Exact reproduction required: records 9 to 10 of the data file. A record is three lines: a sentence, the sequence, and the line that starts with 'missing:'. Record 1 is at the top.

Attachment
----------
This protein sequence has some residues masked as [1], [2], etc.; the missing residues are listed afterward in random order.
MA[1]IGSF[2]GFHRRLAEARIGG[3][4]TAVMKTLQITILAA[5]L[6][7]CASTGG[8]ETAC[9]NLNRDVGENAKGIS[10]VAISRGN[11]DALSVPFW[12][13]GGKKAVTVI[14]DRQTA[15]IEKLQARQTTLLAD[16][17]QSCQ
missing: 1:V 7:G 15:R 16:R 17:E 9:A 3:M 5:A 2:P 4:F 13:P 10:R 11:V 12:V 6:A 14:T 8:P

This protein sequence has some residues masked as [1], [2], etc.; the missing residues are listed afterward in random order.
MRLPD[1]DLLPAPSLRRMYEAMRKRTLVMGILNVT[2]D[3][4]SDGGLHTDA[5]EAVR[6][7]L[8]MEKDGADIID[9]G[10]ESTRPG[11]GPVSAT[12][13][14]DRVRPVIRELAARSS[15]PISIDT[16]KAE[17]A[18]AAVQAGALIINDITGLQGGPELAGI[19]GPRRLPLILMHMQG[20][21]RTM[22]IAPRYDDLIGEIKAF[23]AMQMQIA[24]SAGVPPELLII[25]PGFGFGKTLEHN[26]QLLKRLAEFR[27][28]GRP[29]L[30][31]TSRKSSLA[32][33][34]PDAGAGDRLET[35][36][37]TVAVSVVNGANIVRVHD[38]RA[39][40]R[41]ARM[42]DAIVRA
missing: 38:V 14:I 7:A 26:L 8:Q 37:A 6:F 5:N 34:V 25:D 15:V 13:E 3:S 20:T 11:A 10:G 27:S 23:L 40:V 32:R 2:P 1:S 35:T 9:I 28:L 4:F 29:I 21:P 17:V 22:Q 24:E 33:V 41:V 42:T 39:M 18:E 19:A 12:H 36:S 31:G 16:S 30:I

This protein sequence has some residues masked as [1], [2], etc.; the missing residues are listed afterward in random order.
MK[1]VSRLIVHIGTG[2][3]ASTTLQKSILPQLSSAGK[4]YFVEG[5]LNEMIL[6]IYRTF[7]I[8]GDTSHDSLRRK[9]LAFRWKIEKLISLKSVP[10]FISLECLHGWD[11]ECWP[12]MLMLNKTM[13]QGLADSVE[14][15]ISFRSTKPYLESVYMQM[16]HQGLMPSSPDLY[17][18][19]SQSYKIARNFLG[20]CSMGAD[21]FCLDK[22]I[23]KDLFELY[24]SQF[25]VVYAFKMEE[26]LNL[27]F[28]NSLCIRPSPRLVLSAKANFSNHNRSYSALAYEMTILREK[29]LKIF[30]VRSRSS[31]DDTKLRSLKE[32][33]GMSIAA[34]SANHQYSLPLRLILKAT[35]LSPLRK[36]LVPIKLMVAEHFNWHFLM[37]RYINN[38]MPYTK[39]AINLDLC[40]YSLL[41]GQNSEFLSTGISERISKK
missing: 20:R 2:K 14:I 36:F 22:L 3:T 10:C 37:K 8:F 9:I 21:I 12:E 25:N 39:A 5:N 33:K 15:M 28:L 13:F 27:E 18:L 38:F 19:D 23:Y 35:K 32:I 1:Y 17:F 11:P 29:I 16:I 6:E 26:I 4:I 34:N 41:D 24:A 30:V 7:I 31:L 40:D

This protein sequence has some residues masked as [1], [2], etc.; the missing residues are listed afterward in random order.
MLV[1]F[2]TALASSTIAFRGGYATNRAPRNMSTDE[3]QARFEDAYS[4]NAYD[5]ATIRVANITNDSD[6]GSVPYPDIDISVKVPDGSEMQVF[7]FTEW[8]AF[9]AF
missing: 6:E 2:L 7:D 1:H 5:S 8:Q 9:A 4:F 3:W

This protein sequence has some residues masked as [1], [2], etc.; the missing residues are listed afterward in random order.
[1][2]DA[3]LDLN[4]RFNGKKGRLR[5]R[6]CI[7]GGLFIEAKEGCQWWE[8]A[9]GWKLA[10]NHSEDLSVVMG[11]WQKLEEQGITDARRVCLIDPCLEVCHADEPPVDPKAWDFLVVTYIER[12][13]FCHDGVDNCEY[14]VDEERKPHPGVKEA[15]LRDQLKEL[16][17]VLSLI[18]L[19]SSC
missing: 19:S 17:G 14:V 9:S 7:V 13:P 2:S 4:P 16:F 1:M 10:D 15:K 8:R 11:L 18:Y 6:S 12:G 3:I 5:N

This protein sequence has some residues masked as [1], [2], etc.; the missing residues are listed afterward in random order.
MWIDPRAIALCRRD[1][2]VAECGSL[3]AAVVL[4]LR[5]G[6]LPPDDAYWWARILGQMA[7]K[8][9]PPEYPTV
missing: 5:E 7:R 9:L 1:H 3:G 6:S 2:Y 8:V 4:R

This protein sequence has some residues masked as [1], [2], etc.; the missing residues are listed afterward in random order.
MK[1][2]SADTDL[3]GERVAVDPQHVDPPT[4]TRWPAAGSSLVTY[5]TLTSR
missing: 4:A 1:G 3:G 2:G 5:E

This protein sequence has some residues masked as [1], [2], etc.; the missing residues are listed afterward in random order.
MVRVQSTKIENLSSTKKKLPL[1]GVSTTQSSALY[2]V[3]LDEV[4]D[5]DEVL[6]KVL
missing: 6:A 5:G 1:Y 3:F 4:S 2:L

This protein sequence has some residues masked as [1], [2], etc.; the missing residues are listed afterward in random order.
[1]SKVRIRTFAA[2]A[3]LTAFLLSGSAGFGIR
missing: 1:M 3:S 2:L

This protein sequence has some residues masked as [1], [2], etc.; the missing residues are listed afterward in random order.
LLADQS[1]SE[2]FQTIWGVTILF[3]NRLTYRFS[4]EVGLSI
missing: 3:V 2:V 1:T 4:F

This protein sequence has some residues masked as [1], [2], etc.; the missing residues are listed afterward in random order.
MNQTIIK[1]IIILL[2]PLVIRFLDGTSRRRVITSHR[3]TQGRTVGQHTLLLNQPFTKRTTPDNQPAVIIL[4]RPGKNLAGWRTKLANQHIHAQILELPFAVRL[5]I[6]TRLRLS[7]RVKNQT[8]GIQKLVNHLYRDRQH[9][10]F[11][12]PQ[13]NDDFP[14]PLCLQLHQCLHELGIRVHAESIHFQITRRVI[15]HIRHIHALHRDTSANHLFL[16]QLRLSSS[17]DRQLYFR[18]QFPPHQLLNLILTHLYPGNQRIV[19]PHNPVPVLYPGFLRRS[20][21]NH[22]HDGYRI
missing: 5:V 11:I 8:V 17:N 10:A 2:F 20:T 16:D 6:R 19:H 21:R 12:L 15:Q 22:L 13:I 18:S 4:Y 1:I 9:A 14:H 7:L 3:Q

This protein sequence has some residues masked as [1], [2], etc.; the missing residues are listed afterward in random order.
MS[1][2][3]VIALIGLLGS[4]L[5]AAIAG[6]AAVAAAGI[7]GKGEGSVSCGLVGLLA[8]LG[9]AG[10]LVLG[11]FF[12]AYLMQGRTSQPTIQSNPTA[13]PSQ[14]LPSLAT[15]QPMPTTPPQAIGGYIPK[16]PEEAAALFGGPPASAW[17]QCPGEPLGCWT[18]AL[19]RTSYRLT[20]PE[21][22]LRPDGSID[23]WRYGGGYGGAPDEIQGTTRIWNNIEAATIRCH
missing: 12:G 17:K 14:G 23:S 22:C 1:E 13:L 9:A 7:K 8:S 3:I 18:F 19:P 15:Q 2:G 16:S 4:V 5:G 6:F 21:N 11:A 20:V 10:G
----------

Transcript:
This protein sequence has some residues masked as [1], [2], etc.; the missing residues are listed afterward in random order.
[1]SKVRIRTFAA[2]A[3]LTAFLLSGSAGFGIR
missing: 1:M 3:S 2:L

This protein sequence has some residues masked as [1], [2], etc.; the missing residues are listed afterward in random order.
LLADQS[1]SE[2]FQTIWGVTILF[3]NRLTYRFS[4]EVGLSI
missing: 3:V 2:V 1:T 4:F